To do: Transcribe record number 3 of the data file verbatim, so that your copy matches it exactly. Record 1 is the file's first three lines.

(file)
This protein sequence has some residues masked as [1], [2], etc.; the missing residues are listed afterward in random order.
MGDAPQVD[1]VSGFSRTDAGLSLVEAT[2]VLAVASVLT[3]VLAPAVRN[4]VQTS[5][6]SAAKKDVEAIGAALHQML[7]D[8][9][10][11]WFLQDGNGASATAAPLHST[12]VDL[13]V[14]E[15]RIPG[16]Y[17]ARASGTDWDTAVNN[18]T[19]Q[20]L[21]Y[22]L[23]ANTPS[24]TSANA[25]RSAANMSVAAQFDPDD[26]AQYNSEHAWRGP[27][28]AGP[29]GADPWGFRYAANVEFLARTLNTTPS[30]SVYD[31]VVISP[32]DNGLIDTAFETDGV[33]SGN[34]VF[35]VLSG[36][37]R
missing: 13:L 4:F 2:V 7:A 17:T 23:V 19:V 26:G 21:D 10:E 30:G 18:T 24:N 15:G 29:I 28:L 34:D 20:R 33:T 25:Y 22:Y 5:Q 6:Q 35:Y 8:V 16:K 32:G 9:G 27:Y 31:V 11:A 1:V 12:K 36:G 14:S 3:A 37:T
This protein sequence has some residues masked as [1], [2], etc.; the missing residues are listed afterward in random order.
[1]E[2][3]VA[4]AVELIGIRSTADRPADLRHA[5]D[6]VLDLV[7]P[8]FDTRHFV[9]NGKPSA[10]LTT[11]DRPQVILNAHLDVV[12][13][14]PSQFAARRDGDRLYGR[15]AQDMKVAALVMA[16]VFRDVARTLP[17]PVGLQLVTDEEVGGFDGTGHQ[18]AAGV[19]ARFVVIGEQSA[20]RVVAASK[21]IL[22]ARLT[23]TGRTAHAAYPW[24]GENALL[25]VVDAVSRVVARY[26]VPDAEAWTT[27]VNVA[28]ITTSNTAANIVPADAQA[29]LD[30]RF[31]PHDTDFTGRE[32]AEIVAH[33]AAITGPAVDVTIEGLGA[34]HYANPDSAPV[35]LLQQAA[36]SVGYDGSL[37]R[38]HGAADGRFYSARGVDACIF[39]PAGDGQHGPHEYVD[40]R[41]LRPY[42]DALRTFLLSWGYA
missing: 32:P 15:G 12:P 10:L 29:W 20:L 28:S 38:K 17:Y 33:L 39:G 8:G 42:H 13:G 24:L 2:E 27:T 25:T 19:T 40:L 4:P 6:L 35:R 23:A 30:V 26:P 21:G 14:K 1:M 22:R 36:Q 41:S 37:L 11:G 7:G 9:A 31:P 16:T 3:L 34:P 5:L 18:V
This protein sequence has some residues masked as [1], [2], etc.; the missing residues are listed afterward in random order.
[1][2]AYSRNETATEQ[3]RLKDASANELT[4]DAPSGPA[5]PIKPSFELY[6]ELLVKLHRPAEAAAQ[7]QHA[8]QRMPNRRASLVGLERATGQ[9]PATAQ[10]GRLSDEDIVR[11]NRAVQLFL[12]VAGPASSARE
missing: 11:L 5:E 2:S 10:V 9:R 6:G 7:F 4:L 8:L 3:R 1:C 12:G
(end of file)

This protein sequence has some residues masked as [1], [2], etc.; the missing residues are listed afterward in random order.
[1][2]AYSRNETATEQ[3]RLKDASANELT[4]DAPSGPA[5]PIKPSFELY[6]ELLVKLHRPAEAAAQ[7]QHA[8]QRMPNRRASLVGLERATGQ[9]PATAQ[10]GRLSDEDIVR[11]NRAVQLFL[12]VAGPASSARE
missing: 11:L 5:E 2:S 10:V 9:R 6:G 7:F 4:L 8:L 3:R 1:C 12:G